Once again, I must respond to the contribution of Lord McCluskey to the ongoing debate in respect of the proposed removal of the requirement for corroboration in criminal proceedings in Scotland (Letters, 23 January).
Lord McCluskey has previously been quoted citing numerous high-profile policing incidents, from the Birmingham Six to Hillsborough, and even using the recent “Plebgate” coverage in support of his position that the police are not to be trusted, inferring that the removal of corroboration would enable the police service to manipulate the system to their own ends.
This is a curious position to adopt, given that he of all people should be aware that these incidents have little relevance in Scotland, where a wholly different legal system operates.
Nor do they have any relevance to the issue of corroboration as, in Scotland, the Crown is the ultimate arbiter and decides whether or not a case will progress to court.
In this process the role of the police will be largely unchanged. We will continue to conduct thorough investigations, collate all the evidence available, interview witnesses and present a full case to the Crown.
Thereafter, our court system considers, examines and tests all the available evidence before reaching a conclusion on the guilt or otherwise of an accused, which must be proven beyond all reasonable doubt. Therefore, all evidence collated by the police will still be independently tested by several bodies before a case is concluded.
It would appear that by citing these English incidents in support of his argument, Lord McCluskey has once again attempted to unfairly criticise the role of the police in the criminal process in Scotland and by such means attempt to erode that public trust and confidence.
It is also worthy of note that it is members of the legal profession – not the police – who have sought to introduce this fundamental change to the Scottish legal process. We believe the proposed change will provide some of our most vulnerable victims of crime with better access to the justice system. Further work may be required to ensure they achieve better outcomes from that system, but these alterations should not infringe upon the rights of an accused person as fairness will always remain at the centre of the Scottish justice system.
I believe it is wholly appropriate that we should debate these matters and welcome the contribution of every stakeholder in the process.
We should also debate the safeguards that will be required to apply a legal balance should the requirement for corroboration be removed.
We are reassured by the fact that the Scottish Government has taken time to consider these important matters and thus will allow that debate to continue.
Furthermore, the recent commitment of the Cabinet secretary for justice Kenny MacAskill to initiate a further review of this process in order to identify the necessary safeguards is also to be welcomed.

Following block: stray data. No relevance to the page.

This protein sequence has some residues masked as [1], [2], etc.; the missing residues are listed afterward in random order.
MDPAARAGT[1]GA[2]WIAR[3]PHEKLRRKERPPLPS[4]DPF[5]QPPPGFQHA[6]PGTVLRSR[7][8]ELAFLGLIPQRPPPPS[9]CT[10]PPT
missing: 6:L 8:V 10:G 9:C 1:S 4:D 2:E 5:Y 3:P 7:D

Ultimately, it is only right and proper that our parliament formulates the law to be applied in Scotland. While I welcome this debate, I believe it is entirely inappropriate that it be sullied by unwarranted attacks on our police officers who do their very best for the communities they serve on a daily basis but are often seen as an easy target.
(Chief Supt) David O’Connor QPM
Association of Scottish Police Superintendents
The argument for binning corroboration as a requisite before a case can be brought to court (Letters, 24 January) appears to be that its place will be automatically filled by common sense and credibility.
This almost claims that wrongful convictions cannot occur. They not only can, they have done, and innocent people have suffered long imprisonment.
This trust in the matchless power of truth and the lie-detecting sensibilities of jury members and magistrates falters before experience. Never mind offences considered in courts - look at the happenings in the wider world and how the popularised versions of these, passed from generation to generation, are sometimes demolished by later investigation, and this despite the passage of years and the absence of live evidence.
Jimmy Savile, Hillsborough, WMD in Iraq – all testify to commonplace gullibility.
There is a sniff of lynch law in wanting too readily to be rid of safeguards such as corroboration. As safeguards are needed to prevent offences, they are also needed to prevent allegations being passed off as offences.
Apart from which, the law is much too heavy with jargon. I fear that too frequently justice is performed as some kind of knowledge test, such as that required of big city taxi drivers, using a law dictionary instead of a street atlas. What else can explain a case being dropped because of a “technicality”?